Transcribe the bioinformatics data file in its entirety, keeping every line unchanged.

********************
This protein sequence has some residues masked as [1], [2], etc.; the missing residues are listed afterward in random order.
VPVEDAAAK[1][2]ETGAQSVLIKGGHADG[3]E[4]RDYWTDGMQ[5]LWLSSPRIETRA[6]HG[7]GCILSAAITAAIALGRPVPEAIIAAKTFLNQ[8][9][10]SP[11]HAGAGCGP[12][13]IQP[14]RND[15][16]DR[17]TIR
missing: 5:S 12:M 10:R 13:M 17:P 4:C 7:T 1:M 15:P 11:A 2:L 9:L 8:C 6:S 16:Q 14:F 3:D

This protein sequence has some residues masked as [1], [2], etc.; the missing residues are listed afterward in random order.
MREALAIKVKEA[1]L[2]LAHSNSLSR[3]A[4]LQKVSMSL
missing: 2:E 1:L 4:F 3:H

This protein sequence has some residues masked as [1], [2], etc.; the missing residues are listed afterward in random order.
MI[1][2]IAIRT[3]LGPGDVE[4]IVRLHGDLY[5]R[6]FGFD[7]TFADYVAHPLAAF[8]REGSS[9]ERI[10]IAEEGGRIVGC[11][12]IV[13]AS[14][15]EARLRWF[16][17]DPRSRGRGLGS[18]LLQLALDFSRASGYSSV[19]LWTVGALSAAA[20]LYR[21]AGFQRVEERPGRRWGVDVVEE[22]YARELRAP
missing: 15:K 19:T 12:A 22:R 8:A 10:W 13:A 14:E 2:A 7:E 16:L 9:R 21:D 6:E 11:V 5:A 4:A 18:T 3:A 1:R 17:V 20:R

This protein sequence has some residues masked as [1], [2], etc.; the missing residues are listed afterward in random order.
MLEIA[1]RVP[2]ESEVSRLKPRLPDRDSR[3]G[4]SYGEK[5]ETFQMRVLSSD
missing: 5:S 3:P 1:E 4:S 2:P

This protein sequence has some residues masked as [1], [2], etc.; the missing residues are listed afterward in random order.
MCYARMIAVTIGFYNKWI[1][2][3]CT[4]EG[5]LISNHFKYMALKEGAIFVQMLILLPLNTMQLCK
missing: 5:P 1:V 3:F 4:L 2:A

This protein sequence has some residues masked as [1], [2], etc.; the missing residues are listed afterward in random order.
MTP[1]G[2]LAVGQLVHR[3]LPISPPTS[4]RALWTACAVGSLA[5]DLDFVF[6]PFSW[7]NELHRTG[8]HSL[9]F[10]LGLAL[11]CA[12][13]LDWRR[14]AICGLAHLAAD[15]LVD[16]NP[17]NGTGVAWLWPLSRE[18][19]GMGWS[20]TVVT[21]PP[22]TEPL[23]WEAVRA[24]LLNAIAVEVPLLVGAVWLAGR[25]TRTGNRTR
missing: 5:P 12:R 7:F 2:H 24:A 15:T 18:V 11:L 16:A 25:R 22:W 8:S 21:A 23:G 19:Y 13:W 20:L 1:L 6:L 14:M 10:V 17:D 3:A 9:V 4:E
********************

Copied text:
This protein sequence has some residues masked as [1], [2], etc.; the missing residues are listed afterward in random order.
VPVEDAAAK[1][2]ETGAQSVLIKGGHADG[3]E[4]RDYWTDGMQ[5]LWLSSPRIETRA[6]HG[7]GCILSAAITAAIALGRPVPEAIIAAKTFLNQ[8][9][10]SP[11]HAGAGCGP[12][13]IQP[14]RND[15][16]DR[17]TIR
missing: 5:S 12:M 10:R 13:M 17:P 4:C 7:T 1:M 15:P 11:A 2:L 9:L 8:C 6:S 16:Q 14:F 3:D

This protein sequence has some residues masked as [1], [2], etc.; the missing residues are listed afterward in random order.
MREALAIKVKEA[1]L[2]LAHSNSLSR[3]A[4]LQKVSMSL
missing: 2:E 1:L 4:F 3:H

This protein sequence has some residues masked as [1], [2], etc.; the missing residues are listed afterward in random order.
MI[1][2]IAIRT[3]LGPGDVE[4]IVRLHGDLY[5]R[6]FGFD[7]TFADYVAHPLAAF[8]REGSS[9]ERI[10]IAEEGGRIVGC[11][12]IV[13]AS[14][15]EARLRWF[16][17]DPRSRGRGLGS[18]LLQLALDFSRASGYSSV[19]LWTVGALSAAA[20]LYR[21]AGFQRVEERPGRRWGVDVVEE[22]YARELRAP
missing: 15:K 19:T 12:A 22:R 8:A 10:W 13:A 14:E 2:A 7:E 16:L 9:R 21:D 6:E 11:V 5:A 4:A 18:T 3:A 1:R 17:V 20:R

This protein sequence has some residues masked as [1], [2], etc.; the missing residues are listed afterward in random order.
MLEIA[1]RVP[2]ESEVSRLKPRLPDRDSR[3]G[4]SYGEK[5]ETFQMRVLSSD
missing: 5:S 3:P 1:E 4:S 2:P

This protein sequence has some residues masked as [1], [2], etc.; the missing residues are listed afterward in random order.
MCYARMIAVTIGFYNKWI[1][2][3]CT[4]EG[5]LISNHFKYMALKEGAIFVQMLILLPLNTMQLCK
missing: 5:P 1:V 3:F 4:L 2:A

This protein sequence has some residues masked as [1], [2], etc.; the missing residues are listed afterward in random order.
MTP[1]G[2]LAVGQLVHR[3]LPISPPTS[4]RALWTACAVGSLA[5]DLDFVF[6]PFSW[7]NELHRTG[8]HSL[9]F[10]LGLAL[11]CA[12][13]LDWRR[14]AICGLAHLAAD[15]LVD[16]NP[17]NGTGVAWLWPLSRE[18][19]GMGWS[20]TVVT[21]PP[22]TEPL[23]WEAVRA[24]LLNAIAVEVPLLVGAVWLAGR[25]TRTGNRTR
missing: 5:P 12:R 7:F 2:H 24:A 15:T 18:V 11:L 16:A 25:R 22:W 8:S 21:A 23:G 19:Y 13:W 20:L 1:L 6:L 14:M 10:V 17:D 3:A 9:V 4:E